5 Habits to Avoid When Driving in Winter

  • Nov 7,2016
Car driving in winter weather, limited visual distance, and snow falling on roadway Car driving in winter weather, limited visual distance, and snow falling on roadway

Winters are rough on your car. The freezing temperatures, the blankets of snow, and the

icy roadways can cause some inevitable wear and tear to your vehicle – but could you be accidentally making things worse? You might be surprised to learn about the winter driving mistakes that could not only harm your car, but also put you, your passengers, and other drivers at risk. Check out these five winter driving habits that we’ve pretty much all been guilty of, and see what you should be doing instead.

Mistake #1: Using summer tires.

This may be the biggest winter driving no-no of all! It can be easy to overlook a tire change when winter creeps in overnight. One day you're rockin' sunglasses and shorts, and the next you're scrounging the attic for your warmest winter coat. Don’t give in to winter's sneaky ways. The tires you used during the summer aren’t equipped for driving in snow and ice. In fact, summer tires can become inefficient when the weather gets cold at all and lead to poor braking and shoddy handling. Even the thinnest layer of ice on the road can weaken summer tires, reports Weather.com, and this puts you and other drivers at risk.

Solution: Basic tire care is critical to a safe driving experience. Without the right set of tires, your car can't respond to road conditions in the way the manufacturer intended it to. Before the snow and ice hit, get a quote for winter tires and start the season off right with a safe, solid foundation.

Mistake #2: Not monitoring tire pressure.

Here’s a scary fact: your tire pressure decreases right along with the temperature outside. Keeping the correct air pressure in your tires helps them last longer and helps your car handle better and safer. For every ten-degree drop, your tire pressure drops one pound per square-inch. Given that most passenger car tires are inflated to around 35 psi, it really doesn't take too long for them to get seriously (and unsafely) low. But you don't have to watch the forecast to estimate this decrease. As a general rule of thumb, a tire will typically lose one or two pounds of air per month in cooler temperatures. So if winter tends to last five months in your state, you could safely assume that your tires would probably lose at least five pounds of air by the end of the season. How long does winter last in your state?

If you're not sure what your tire pressure should be in the first place, check your owner's manual. The correct tire pressure should also be located on the tire placard inside the driver's side doorjamb, glove box door, or fuel door. Or, find your car’s recommended tire pressure online in no time!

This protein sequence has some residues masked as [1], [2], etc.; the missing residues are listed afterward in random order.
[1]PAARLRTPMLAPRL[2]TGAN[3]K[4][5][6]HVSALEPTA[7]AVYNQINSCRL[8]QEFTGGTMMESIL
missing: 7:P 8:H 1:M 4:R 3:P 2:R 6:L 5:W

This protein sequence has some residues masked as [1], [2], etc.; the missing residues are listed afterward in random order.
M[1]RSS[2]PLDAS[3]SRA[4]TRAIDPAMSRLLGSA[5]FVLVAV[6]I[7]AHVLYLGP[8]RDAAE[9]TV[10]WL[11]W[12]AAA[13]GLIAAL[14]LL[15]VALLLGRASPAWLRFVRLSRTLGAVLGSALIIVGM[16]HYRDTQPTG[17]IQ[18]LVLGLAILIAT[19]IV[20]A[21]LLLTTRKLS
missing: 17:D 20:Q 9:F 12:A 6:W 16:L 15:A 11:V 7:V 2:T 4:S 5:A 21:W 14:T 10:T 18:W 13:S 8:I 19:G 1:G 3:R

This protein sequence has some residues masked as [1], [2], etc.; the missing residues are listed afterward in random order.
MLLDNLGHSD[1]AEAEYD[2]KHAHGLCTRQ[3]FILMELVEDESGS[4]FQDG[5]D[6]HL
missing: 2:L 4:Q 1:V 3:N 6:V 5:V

Solution: Check your tire pressure early and often. During the winter, it's best to keep a gauge in your car to check your tire pressure regularly, as tires can look low when they're not and vice versa.

Mistake #3: Letting your car “warm up” for too long.

It's no fun sitting in an icebox on an early morning drive and it’s easy to let the car warm up for a bit before taking off. Don’t turn your car on and then head back inside to make breakfast, though. Letting your car idle for even a few minutes wastes gas and can damage your spark plugs – not to mention create unnecessary pollution. In some states, it's even illegal! Unless your car was made before 1980, giving your engine time to "warm up" on a cold morning is a complete myth.

Solution: Don't let your car warm up for an extended period of time. Letting your car warm up for 30 seconds or less is all you really need. Check out Myth Busted! Why You Shouldn't Idle Your Car in the Cold for even more reasons to nix this habit.

Mistake #4: Letting the gas tank get to E.

Most people know how far they can really drive their vehicle once the arrow hits empty, but it’s not smart to push these limits in the winter. When your car sits outdoors in the cold winter weather, the air in your gas tank could actually moisten and freeze.

"The more gas in the tank, the less air – and less chance of ice forming inside where it could get into fuel lines and cause trouble," says AAA spokesman Robert Sinclair via CNN Money.

Solution: Stay on top of your gas gauge. You don’t want to sit in your car waiting for your gas to thaw when you’re ready to go somewhere. By keeping your tank full, thus reducing air space, you minimize this risk.

Mistake #5: Slamming on the brakes and overcorrecting on ice.

If you took driver’s ed in a cold climate, you surely learned this. When you find yourself actually skidding on ice, though, it’s easy to panic. If you slam on the brakes and yank the steering wheel, your car will likely spin out of control, taking the situation from bad to worse.

Solution: For everyone's safety, keep your movements gentle when navigating on ice. Stay calm, tap your brakes, and gently point the steering wheel in the direction you want to go.

Avoid unnecessary trouble this winter by cutting out these not-so-great driving habits. Prep your car before winter gets into full swing and you’ll be ready for whatever conditions Mother Nature throws your way. Take the first step by visiting your local Firestone Complete Auto Care location and talk to a tire expert about choosing the right winter tires for your ride! Remember, when you give your car what it needs, it'll give you back a whole lot more.

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